Parenting on Female First

Parenting on Female First


1. Talk to your baby. From birth, your child is ready to communicate and build relationships. Have fun with rhymes, songs and stories. Talk to them about what you are doing and leave space in between for the obligatory coos and gurgles – early learning all starts here!

2. Try to see things from your child’s point of view. What might seem simple to adults (colours, shapes, puzzles, letters and sounds) requires a complex set of skills to master and understand when you’re coming across them for the very first time.

Value of communication

3. Value what children say.  Attentive and sensitive adults encourage children to communicate, letting them know that what they say, think and feel is important.

4. Communication is such a vital skill and one that your child will not learn in isolation. Remember that what you say and how you say it is teaching your child indirectly how to communicate with others. 

5. Join the library together. There are fantastic resources, activities and events at local libraries. It’s a great way of spending time together, away from the usual hustle and bustle. You’ll be hard pressed to find such an inspirational learning place.

6. Don’t waste money on ‘educational’ toys. Nurseries and pre-schools provide the experiences and resources they do based on sound educational theories about how young children learn. Painting, block-play, role play, puzzles, books, sand and water – these are the basics; children will do the rest through their imaginations, and thoughtful adult involvement.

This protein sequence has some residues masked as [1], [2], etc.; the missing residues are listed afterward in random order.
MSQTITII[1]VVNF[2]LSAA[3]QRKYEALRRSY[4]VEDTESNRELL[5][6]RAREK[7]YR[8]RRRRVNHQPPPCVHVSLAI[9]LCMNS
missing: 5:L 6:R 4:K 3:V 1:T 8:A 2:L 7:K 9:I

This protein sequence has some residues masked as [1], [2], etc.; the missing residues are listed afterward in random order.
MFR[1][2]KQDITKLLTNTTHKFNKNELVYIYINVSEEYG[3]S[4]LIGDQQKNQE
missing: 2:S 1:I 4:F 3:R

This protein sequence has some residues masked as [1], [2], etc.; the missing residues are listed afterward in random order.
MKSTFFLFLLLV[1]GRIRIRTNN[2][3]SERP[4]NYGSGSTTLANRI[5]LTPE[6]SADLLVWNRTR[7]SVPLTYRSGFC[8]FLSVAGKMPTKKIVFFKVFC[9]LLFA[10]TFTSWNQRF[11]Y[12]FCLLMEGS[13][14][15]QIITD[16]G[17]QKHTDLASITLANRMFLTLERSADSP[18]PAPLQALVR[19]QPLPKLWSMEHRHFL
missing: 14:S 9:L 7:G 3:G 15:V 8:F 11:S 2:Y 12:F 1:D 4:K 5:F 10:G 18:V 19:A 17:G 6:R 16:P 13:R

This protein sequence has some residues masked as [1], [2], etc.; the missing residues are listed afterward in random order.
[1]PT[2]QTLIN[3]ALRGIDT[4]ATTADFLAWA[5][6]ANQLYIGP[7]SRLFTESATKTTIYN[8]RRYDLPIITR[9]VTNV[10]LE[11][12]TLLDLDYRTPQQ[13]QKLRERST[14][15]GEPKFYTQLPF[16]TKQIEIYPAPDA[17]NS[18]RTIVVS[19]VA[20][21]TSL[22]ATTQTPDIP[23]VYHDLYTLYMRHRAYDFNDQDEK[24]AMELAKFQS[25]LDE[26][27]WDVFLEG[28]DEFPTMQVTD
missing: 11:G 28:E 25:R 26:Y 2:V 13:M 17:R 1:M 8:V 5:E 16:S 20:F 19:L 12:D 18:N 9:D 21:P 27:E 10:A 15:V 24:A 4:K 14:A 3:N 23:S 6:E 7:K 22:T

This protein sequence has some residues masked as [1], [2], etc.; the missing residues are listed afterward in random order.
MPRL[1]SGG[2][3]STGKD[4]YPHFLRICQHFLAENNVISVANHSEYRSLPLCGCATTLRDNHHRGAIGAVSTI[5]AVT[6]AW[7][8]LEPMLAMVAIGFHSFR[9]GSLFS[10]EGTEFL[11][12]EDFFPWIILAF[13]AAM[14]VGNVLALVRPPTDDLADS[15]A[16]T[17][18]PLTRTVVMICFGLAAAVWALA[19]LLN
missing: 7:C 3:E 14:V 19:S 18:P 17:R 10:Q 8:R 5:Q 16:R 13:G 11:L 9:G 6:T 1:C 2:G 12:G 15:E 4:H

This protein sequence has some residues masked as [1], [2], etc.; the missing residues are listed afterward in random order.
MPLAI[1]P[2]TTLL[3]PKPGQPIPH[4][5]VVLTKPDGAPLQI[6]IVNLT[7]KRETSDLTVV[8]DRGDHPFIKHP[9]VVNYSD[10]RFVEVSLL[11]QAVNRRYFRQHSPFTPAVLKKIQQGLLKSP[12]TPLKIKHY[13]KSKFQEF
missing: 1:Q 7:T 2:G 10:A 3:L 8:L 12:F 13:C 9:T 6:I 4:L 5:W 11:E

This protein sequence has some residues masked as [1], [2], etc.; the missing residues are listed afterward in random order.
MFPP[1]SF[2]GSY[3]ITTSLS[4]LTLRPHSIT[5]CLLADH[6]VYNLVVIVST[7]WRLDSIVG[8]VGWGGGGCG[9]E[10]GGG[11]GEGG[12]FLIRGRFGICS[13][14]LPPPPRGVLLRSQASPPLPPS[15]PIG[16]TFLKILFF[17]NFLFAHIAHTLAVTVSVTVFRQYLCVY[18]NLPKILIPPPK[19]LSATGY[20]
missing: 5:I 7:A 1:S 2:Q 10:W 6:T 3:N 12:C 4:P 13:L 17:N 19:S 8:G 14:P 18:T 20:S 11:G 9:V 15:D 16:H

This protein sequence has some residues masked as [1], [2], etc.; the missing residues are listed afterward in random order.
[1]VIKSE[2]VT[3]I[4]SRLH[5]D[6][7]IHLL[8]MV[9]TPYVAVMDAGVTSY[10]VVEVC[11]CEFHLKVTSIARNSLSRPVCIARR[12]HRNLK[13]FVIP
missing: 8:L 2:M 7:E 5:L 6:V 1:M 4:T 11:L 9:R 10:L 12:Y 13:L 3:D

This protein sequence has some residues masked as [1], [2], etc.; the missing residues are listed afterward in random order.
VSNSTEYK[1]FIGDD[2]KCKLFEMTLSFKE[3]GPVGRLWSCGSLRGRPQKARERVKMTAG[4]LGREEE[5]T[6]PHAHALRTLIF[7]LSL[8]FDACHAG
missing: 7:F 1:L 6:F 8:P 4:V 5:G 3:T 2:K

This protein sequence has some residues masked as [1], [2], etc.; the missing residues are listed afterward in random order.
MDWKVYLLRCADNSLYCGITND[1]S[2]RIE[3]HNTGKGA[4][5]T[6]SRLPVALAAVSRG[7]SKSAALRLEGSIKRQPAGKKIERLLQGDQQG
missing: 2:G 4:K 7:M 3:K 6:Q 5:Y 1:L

The great outdoors

7. Go outside! The outdoors offer children an amazing range of interest and possibilities. It encourages physical development and emotional well-being and stimulates children’s natural curiosity and disposition to learn.

Get messy

8. Allowing children to freely explore, without worrying about getting dirty or ruining expensive clothes, provides them with fantastic opportunities to learn. Mud kitchens, splashing in puddles, splatter-painting and sensory play, all offer children experiences that help them learn.

Bake together

9. Cooking or baking together provides a huge amount of learning possibilities. From talking about quantities, to discussing the change in texture and consistency of the mixture, or thinking about the length of time in the oven – numbers, language, science, social development are all valuable learning experiences whilst you have fun cooking with your little one!

Read and enjoy stories together

10. Bring your child’s favourite stories to life with funny voices and lively interpretations. Talk about the story, guess what might happen next, or offer alternative endings to surprise each other with.

Limit television

11. There are some great programmes for young children and, whilst there’s no substitute for two-way communication, there is still some learning taking place when children are engaged and interested – just don’t forget this won’t be much longer than half an hour, to an hour.

Don’t forget dads!

12. Whether it’s dads, granddads or uncles…male role models provide very different experiences in a child’s life. Outdoors, rough and tumble play, doing jobs together… it’s not about stereotyping, it’s just about valuing what they bring to children’s lives.

You can tweet Julie @villagetrafford, visit the Facebook page at or view The Village Nursery’s website – for further information. 

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